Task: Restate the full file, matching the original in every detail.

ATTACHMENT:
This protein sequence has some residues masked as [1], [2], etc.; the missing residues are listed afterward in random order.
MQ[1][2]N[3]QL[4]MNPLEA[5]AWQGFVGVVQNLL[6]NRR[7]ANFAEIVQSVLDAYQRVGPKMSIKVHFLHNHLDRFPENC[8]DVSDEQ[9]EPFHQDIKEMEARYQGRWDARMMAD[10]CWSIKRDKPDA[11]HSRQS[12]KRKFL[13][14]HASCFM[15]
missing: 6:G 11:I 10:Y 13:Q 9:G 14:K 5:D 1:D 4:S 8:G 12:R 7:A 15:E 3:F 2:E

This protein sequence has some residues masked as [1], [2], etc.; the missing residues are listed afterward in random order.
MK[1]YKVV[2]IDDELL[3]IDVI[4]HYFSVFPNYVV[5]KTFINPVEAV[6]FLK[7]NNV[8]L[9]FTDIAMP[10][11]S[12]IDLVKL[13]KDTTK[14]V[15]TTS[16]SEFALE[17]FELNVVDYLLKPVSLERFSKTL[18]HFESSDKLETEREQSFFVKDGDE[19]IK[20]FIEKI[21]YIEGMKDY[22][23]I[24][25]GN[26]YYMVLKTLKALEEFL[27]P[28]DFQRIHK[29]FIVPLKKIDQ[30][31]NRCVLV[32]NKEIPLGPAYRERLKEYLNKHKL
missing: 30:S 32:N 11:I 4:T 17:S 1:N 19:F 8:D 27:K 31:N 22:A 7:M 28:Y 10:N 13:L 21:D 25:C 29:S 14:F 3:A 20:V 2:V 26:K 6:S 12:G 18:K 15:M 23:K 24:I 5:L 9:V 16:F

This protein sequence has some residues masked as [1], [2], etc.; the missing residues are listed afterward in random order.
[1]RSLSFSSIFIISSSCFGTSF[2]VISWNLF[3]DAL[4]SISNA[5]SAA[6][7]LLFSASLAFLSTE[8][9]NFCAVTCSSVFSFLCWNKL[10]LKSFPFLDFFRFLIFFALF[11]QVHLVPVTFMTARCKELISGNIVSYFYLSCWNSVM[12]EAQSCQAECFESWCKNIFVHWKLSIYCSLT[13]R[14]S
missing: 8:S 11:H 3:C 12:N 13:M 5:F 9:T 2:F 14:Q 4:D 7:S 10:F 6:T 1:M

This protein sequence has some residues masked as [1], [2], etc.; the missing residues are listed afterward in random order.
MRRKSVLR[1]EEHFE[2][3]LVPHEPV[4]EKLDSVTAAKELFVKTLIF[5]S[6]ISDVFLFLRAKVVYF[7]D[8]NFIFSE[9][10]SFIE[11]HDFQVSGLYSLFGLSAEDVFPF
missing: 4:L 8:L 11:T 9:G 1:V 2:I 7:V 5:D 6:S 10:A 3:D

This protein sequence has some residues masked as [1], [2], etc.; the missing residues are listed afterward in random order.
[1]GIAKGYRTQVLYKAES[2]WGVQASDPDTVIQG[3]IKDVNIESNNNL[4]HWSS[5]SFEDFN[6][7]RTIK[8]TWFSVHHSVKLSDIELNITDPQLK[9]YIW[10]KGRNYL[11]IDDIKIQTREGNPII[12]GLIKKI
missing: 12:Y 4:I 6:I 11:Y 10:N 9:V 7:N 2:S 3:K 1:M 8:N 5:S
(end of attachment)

This protein sequence has some residues masked as [1], [2], etc.; the missing residues are listed afterward in random order.
MQ[1][2]N[3]QL[4]MNPLEA[5]AWQGFVGVVQNLL[6]NRR[7]ANFAEIVQSVLDAYQRVGPKMSIKVHFLHNHLDRFPENC[8]DVSDEQ[9]EPFHQDIKEMEARYQGRWDARMMAD[10]CWSIKRDKPDA[11]HSRQS[12]KRKFL[13][14]HASCFM[15]
missing: 6:G 11:I 10:Y 13:Q 9:G 14:K 5:D 1:D 4:S 8:G 12:R 7:A 15:E 3:F 2:E

This protein sequence has some residues masked as [1], [2], etc.; the missing residues are listed afterward in random order.
MK[1]YKVV[2]IDDELL[3]IDVI[4]HYFSVFPNYVV[5]KTFINPVEAV[6]FLK[7]NNV[8]L[9]FTDIAMP[10][11]S[12]IDLVKL[13]KDTTK[14]V[15]TTS[16]SEFALE[17]FELNVVDYLLKPVSLERFSKTL[18]HFESSDKLETEREQSFFVKDGDE[19]IK[20]FIEKI[21]YIEGMKDY[22][23]I[24][25]GN[26]YYMVLKTLKALEEFL[27]P[28]DFQRIHK[29]FIVPLKKIDQ[30][31]NRCVLV[32]NKEIPLGPAYRERLKEYLNKHKL
missing: 30:S 32:N 11:I 4:T 17:S 1:N 19:F 8:D 27:K 31:N 22:A 7:M 28:Y 10:N 13:L 21:D 25:C 29:S 14:F 3:A 20:V 2:V 26:K 6:S 12:G 18:K 15:M 23:K 24:I 5:L 9:V 16:F

This protein sequence has some residues masked as [1], [2], etc.; the missing residues are listed afterward in random order.
[1]RSLSFSSIFIISSSCFGTSF[2]VISWNLF[3]DAL[4]SISNA[5]SAA[6][7]LLFSASLAFLSTE[8][9]NFCAVTCSSVFSFLCWNKL[10]LKSFPFLDFFRFLIFFALF[11]QVHLVPVTFMTARCKELISGNIVSYFYLSCWNSVM[12]EAQSCQAECFESWCKNIFVHWKLSIYCSLT[13]R[14]S
missing: 8:S 11:H 3:C 12:N 13:M 5:F 9:T 2:F 14:Q 4:D 7:S 10:F 6:T 1:M

This protein sequence has some residues masked as [1], [2], etc.; the missing residues are listed afterward in random order.
MRRKSVLR[1]EEHFE[2][3]LVPHEPV[4]EKLDSVTAAKELFVKTLIF[5]S[6]ISDVFLFLRAKVVYF[7]D[8]NFIFSE[9][10]SFIE[11]HDFQVSGLYSLFGLSAEDVFPF
missing: 4:L 8:L 11:T 9:G 1:V 2:I 7:V 5:D 6:S 10:A 3:D

This protein sequence has some residues masked as [1], [2], etc.; the missing residues are listed afterward in random order.
[1]GIAKGYRTQVLYKAES[2]WGVQASDPDTVIQG[3]IKDVNIESNNNL[4]HWSS[5]SFEDFN[6][7]RTIK[8]TWFSVHHSVKLSDIELNITDPQLK[9]YIW[10]KGRNYL[11]IDDIKIQTREGNPII[12]GLIKKI
missing: 12:Y 4:I 6:I 11:Y 10:N 9:V 7:N 2:S 3:K 1:M 8:N 5:S